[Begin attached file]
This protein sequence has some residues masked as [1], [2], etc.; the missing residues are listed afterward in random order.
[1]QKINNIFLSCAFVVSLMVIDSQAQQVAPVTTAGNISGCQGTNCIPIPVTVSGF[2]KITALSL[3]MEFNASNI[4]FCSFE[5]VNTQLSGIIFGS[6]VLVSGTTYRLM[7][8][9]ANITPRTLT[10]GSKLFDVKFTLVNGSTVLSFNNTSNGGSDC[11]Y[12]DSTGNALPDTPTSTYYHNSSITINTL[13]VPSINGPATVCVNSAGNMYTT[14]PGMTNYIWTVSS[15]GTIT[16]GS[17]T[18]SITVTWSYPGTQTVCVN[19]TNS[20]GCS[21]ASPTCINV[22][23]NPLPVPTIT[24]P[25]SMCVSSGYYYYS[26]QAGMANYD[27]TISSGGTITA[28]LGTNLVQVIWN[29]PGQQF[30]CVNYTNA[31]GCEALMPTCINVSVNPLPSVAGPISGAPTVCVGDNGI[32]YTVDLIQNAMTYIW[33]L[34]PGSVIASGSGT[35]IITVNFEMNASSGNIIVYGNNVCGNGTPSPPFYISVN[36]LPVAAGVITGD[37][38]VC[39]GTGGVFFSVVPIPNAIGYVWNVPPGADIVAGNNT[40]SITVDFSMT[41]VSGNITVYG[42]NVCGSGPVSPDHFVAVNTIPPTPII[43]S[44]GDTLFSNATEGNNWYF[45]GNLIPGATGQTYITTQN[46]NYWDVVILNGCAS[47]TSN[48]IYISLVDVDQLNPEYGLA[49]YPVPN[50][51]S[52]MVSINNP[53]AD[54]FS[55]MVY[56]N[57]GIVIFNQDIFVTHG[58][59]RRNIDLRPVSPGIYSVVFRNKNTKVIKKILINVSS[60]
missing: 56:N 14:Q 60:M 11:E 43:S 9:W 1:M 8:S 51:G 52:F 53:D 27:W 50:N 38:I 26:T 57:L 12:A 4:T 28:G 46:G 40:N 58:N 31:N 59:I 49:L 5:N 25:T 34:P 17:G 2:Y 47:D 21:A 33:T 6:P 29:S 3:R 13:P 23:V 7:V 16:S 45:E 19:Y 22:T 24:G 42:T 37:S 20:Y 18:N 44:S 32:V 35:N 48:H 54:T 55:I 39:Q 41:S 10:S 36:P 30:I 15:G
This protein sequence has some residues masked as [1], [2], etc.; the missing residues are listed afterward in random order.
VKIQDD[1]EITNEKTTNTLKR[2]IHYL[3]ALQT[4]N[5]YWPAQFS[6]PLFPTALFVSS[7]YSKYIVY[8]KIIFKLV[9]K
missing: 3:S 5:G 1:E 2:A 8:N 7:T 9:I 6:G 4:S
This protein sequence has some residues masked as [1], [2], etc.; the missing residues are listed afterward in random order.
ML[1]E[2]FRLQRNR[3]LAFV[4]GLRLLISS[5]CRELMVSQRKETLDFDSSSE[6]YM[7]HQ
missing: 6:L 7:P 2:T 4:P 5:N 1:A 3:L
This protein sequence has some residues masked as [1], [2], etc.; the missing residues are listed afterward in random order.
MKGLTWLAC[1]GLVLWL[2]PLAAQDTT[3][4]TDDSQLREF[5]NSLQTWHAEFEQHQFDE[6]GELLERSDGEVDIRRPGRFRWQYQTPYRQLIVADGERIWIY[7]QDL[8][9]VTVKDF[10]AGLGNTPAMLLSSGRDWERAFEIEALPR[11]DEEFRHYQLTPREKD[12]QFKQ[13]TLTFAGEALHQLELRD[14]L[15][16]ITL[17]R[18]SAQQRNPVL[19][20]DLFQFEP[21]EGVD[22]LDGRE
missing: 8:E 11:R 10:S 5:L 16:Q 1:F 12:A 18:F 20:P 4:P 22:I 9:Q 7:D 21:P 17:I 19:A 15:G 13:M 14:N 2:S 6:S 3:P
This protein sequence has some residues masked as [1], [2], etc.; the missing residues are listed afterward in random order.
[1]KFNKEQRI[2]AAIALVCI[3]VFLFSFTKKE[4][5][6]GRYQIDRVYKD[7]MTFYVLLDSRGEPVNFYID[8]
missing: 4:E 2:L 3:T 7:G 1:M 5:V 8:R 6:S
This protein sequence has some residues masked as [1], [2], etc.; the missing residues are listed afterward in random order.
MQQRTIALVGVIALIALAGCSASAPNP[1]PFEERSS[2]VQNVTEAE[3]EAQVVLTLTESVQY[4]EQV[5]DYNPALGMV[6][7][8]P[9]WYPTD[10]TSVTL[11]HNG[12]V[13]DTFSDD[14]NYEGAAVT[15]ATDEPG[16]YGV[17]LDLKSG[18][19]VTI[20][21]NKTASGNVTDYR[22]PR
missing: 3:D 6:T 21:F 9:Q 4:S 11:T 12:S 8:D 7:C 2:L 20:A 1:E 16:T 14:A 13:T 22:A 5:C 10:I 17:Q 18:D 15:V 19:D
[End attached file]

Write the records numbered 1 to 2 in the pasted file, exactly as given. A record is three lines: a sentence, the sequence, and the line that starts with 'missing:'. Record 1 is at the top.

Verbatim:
This protein sequence has some residues masked as [1], [2], etc.; the missing residues are listed afterward in random order.
[1]QKINNIFLSCAFVVSLMVIDSQAQQVAPVTTAGNISGCQGTNCIPIPVTVSGF[2]KITALSL[3]MEFNASNI[4]FCSFE[5]VNTQLSGIIFGS[6]VLVSGTTYRLM[7][8][9]ANITPRTLT[10]GSKLFDVKFTLVNGSTVLSFNNTSNGGSDC[11]Y[12]DSTGNALPDTPTSTYYHNSSITINTL[13]VPSINGPATVCVNSAGNMYTT[14]PGMTNYIWTVSS[15]GTIT[16]GS[17]T[18]SITVTWSYPGTQTVCVN[19]TNS[20]GCS[21]ASPTCINV[22][23]NPLPVPTIT[24]P[25]SMCVSSGYYYYS[26]QAGMANYD[27]TISSGGTITA[28]LGTNLVQVIWN[29]PGQQF[30]CVNYTNA[31]GCEALMPTCINVSVNPLPSVAGPISGAPTVCVGDNGI[32]YTVDLIQNAMTYIW[33]L[34]PGSVIASGSGT[35]IITVNFEMNASSGNIIVYGNNVCGNGTPSPPFYISVN[36]LPVAAGVITGD[37][38]VC[39]GTGGVFFSVVPIPNAIGYVWNVPPGADIVAGNNT[40]SITVDFSMT[41]VSGNITVYG[42]NVCGSGPVSPDHFVAVNTIPPTPII[43]S[44]GDTLFSNATEGNNWYF[45]GNLIPGATGQTYITTQN[46]NYWDVVILNGCAS[47]TSN[48]IYISLVDVDQLNPEYGLA[49]YPVPN[50][51]S[52]MVSINNP[53]AD[54]FS[55]MVY[56]N[57]GIVIFNQDIFVTHG[58][59]RRNIDLRPVSPGIYSVVFRNKNTKVIKKILINVSS[60]
missing: 56:N 14:Q 60:M 11:E 43:S 9:W 1:M 8:S 51:G 52:F 53:D 27:W 50:N 38:I 26:T 57:L 12:A 4:T 28:G 46:G 40:N 58:N 31:N 59:I 49:L 5:N 25:T 34:P 17:G 2:Y 47:D 21:A 33:T 6:P 29:S 3:R 13:P 23:V 7:V 16:S 45:E 19:Y 22:T 24:G 42:T 37:S 20:Y 18:N 44:S 32:V 35:N 48:H 54:T 55:I 39:Q 41:S 10:S 36:P 30:I 15:G
This protein sequence has some residues masked as [1], [2], etc.; the missing residues are listed afterward in random order.
VKIQDD[1]EITNEKTTNTLKR[2]IHYL[3]ALQT[4]N[5]YWPAQFS[6]PLFPTALFVSS[7]YSKYIVY[8]KIIFKLV[9]K
missing: 3:S 5:G 1:E 2:A 8:N 7:T 9:I 6:G 4:S